The following article was written by our guest blogger Aimee Nanney. Aimee spends her time sharing the testimony of her past, her mental health and learning to love every part of herself. She is avid cat and coffee lover, an amazing friend and a loyal listener.
I'm 34 and I'm single. It took me a long time to be OK with saying that. In fact, I had a hard time saying it when I was 25 and 30. As a woman, there are often unspoken judgments or stereotypes if you haven't found a spouse yet or started a family at my age. And I think I let that pressure get to me. I want a family. I have always wanted a husband and kids. But for many reasons, I was still single.
But what I learned along the way is that I was wasting time, joy and memories worrying about what I thought my life was supposed to be at a certain age.
Yes, those were things I wanted deep in my heart, but I wanted to also learn to love my life and myself during every stage of it. Ladies, it's easier said than done, I know. I have gone on my fair share of terrible dates. I've heard so many people tell me how I should meet someone or where I should start looking, or that I should just pray about it. Trust me, I pray about it. But maybe it's not my time yet, or maybe there is more for me to learn first. What I do know for sure is that no women should be treated like she is less than because she is single. I am so many things to offer this world that don't include whether or not I would make a good wife (I totally will, though, in case you're wondering).
Today, I'm so much happier than I was 10 or even five years ago. I have learned so much about myself by being single. And I learned how to simply be in the moment of where my life is now, and not what I want it to be in the future. That will come soon enough. Don't miss out on all the good things you have today, because you're wishing for what could be in the future.
Did I mention I had bad dates? I can laugh at them now ... mostly. This one is a good one.
I sat across from him while we made very awkward first date conversation. He casually reaches across the table to grab one of my fries and an episode of Friends flashed through mind when Joey was on a date and yelled at the girl for taking his fry “Joey doesn’t share food!” I smiled and subtly pulled my plate closer to my side of the table as we continued to talk about what we were looking for in a relationship.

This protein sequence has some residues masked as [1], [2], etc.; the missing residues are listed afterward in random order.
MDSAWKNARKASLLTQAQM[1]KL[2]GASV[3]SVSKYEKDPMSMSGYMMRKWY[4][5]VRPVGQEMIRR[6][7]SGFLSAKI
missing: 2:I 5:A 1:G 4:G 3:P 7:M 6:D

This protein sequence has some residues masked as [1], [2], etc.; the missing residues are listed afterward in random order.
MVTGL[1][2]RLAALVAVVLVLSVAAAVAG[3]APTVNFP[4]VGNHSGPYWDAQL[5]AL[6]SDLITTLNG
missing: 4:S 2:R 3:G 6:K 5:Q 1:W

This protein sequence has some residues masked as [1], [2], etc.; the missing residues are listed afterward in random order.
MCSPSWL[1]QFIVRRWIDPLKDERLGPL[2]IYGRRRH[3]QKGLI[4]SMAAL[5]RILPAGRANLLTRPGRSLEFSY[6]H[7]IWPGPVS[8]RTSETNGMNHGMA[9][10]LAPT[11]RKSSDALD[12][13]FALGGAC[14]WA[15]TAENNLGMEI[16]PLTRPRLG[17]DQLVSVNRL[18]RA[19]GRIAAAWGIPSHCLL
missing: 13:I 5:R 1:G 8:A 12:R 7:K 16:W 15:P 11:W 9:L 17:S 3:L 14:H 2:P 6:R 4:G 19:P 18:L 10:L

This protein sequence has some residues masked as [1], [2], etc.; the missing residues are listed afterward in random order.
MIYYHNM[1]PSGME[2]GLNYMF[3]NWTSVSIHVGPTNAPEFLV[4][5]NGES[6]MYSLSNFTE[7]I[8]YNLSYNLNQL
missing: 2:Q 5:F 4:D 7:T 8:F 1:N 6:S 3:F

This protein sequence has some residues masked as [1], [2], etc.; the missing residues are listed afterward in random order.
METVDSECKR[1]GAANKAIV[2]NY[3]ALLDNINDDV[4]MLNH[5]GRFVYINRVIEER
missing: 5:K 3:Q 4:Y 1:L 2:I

He asked what boundaries were important to me and I said I wanted to take things slow when it comes to the physical side of a relationship. I made it clear that this was a non-negotiable topic. I have been in toxic relationships before that revolved around the physical aspects, and I wanted that to be different this time around. I told him that I didn’t even want to hold hands or kiss on a first date. I wanted to get to know someone before anything physical happened and he seemed to understand and respect my choice.
We finished up dinner and started walking to Ford Field to head to a country concert, which if you know me was definitely a huge compromise. I hate country music. This is not an exaggeration. I understand that in any relationship there will be times you make a compromise, so I stepped out of my comfort zone. As we were walking to our seats he went to hold my hand and I pulled away. Did he not listen when I said that anything physical was a no-go? I brushed it off as we climbed the steps to where we would be sitting. He then went to put his arm around me and I just sat there completely uncomfortable. The concert hadn’t even started and I was ready to go home, but I was determined to make the best of it.